By Barbara Marquand
With all the things to squeeze into a budget after college, you could probably use some breathing space. Saving money on car insurance is one way to get it without reverting to nightly ramen noodles.
With some mindful shopping you can free up money for other goals, whether it’s to pay down student loans faster or build out a professional wardrobe.
Here are some tips for cutting car insurance costs.
1. Shop around
Get car insurance quotes from several insurance companies and compare prices. It takes only a few minutes online, and it could save you a bundle. A 2015 NerdWallet analysis of car insurance quotes nationwide found that drivers could save an average of $859 a year by shopping around for the best rates.
First, though, decide the amount and coverage you need and the deductible. Then compare prices for that same amount and type of coverage across carriers.
2. Ask about discounts
Once you choose an insurance company, get all the discounts you can. The types and amounts of available discounts vary by insurer. Here are some common ones that might apply to you:
- Multipolicy: Most companies give you a discount for buying more than one policy from them, such as a home and auto insurance bundle.
- Safety features: The most common features that qualify for discounts are anti-lock brakes, air bags and electronic stability control systems.
- Going paperless: Some insurers give you a discount for signing up for coverage online and for choosing electronic documents.
- Paying in full: You usually pay less if you pay in full for six or 12 months of coverage than if you pay monthly.
Remember, though, discounts don’t tell the whole story. A company that touts big discounts might have a high starting price, which means it will still charge more than a company with low overall prices.
3. Check out usage-based insurance
Usage-based insurance programs, such as Progressive’s Snapshot or Allstate’s Drivewise, base part of the price on how you drive. The programs use smartphone apps or plug-in devices to track mileage and certain driving behaviors. You can save money by avoiding the habits insurers consider risky, such as hard stops and late-night driving.
If you don’t drive much, you might want to consider a pay-per-mile program, such as Metromile or Esurance Pay Per Mile. Both programs say they can save money for customers who drive fewer than 10,000 miles a year. Esurance’s program is available in Oregon. Metromile is available in California, Illinois, New Jersey, Oregon, Pennsylvania, Virginia and Washington.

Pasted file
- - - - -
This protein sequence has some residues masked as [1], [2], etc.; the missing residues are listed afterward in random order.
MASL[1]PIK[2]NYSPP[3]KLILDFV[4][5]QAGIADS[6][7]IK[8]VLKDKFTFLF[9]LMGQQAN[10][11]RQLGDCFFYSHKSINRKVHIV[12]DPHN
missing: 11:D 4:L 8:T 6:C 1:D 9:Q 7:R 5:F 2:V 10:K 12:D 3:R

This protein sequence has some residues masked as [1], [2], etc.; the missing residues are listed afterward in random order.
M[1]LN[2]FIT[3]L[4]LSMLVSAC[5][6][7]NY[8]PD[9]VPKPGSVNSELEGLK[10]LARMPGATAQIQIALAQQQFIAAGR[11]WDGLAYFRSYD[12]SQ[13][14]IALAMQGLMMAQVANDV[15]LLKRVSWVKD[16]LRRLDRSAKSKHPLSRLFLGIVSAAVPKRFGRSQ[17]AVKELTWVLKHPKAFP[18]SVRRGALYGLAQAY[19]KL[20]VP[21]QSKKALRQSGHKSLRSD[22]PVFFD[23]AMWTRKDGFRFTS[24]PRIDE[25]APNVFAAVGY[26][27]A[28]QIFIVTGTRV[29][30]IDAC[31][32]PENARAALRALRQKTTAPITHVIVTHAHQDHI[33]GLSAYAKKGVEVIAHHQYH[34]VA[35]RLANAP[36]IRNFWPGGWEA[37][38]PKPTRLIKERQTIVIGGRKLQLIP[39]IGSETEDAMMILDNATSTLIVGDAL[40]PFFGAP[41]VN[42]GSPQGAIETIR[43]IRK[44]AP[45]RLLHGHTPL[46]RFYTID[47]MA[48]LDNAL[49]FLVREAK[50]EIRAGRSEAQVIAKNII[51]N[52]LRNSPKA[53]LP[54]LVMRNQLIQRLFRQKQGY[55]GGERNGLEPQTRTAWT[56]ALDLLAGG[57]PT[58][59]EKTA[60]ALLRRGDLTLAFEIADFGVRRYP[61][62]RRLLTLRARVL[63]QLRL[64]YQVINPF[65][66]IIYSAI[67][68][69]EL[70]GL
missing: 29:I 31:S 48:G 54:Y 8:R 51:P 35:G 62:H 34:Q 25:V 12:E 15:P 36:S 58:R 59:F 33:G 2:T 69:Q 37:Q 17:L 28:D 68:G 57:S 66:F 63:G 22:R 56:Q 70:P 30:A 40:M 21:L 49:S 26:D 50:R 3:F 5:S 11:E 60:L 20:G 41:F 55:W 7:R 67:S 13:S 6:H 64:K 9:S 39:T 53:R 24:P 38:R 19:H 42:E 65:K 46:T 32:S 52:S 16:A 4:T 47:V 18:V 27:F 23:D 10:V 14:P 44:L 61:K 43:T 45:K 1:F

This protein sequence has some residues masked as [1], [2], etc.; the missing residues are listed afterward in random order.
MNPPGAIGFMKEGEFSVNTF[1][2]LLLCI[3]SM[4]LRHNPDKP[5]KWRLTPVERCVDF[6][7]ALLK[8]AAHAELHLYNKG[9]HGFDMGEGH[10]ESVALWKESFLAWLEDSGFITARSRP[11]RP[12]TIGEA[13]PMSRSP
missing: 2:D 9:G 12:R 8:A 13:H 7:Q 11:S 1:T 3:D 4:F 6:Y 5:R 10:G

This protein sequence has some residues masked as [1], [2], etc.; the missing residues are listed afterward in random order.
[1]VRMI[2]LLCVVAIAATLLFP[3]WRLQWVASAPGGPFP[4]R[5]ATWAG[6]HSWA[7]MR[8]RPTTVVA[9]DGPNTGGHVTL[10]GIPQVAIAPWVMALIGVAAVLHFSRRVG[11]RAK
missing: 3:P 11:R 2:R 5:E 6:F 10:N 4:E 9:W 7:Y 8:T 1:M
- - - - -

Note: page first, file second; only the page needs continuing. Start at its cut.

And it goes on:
4. Pay your bills on time and manage credit wisely
Most insurance companies consider your credit when setting rates. California, Hawaii and Massachusetts don’t allow the practice for car insurance, but in every other state, a solid credit history will mean lower prices.
To gauge how well you handle credit, insurance companies consult your credit-based insurance score. It’s different from the credit score a lender sees, but it’s based on some of the same factors. FICO, which calculates the scores for some insurers, says these are the best things you can do to improve your credit for lower insurance rates:
- Make all your credit card and loan payments on time. Your bill-paying history counts more than any other factor.
- Pay down your credit card balances, and keep the balances well below the credit limits.
- Apply only for loans and credit cards you really need. Avoid applying for retail store credit cards just to get discounts.
5. Drive a cheap-to-insure car
The cars that are cheapest to insure are kind of like your great-aunt’s sensible shoes: They’re practical and unsexy. That doesn’t mean you have to buy a minivan — although minivans are among the cheapest vehicles to insure — but it does mean considering insurance costs when you shop for a car.
If you’re thinking about buying or leasing, run car insurance quotes for your favorite models to narrow the choices. You can use an online car insurance comparison tool to get started.
Your work isn’t over once you’ve found the best car insurance deal and bought a policy. Prices and circumstances change. Get quotes at policy renewal time to make sure you’re still getting the best price for the coverage, and don’t be afraid to change carriers if another offers you a better deal.
Barbara Marquand is a staff writer at NerdWallet, a personal finance website. Email: email@example.com. Twitter: @barbaramarquand.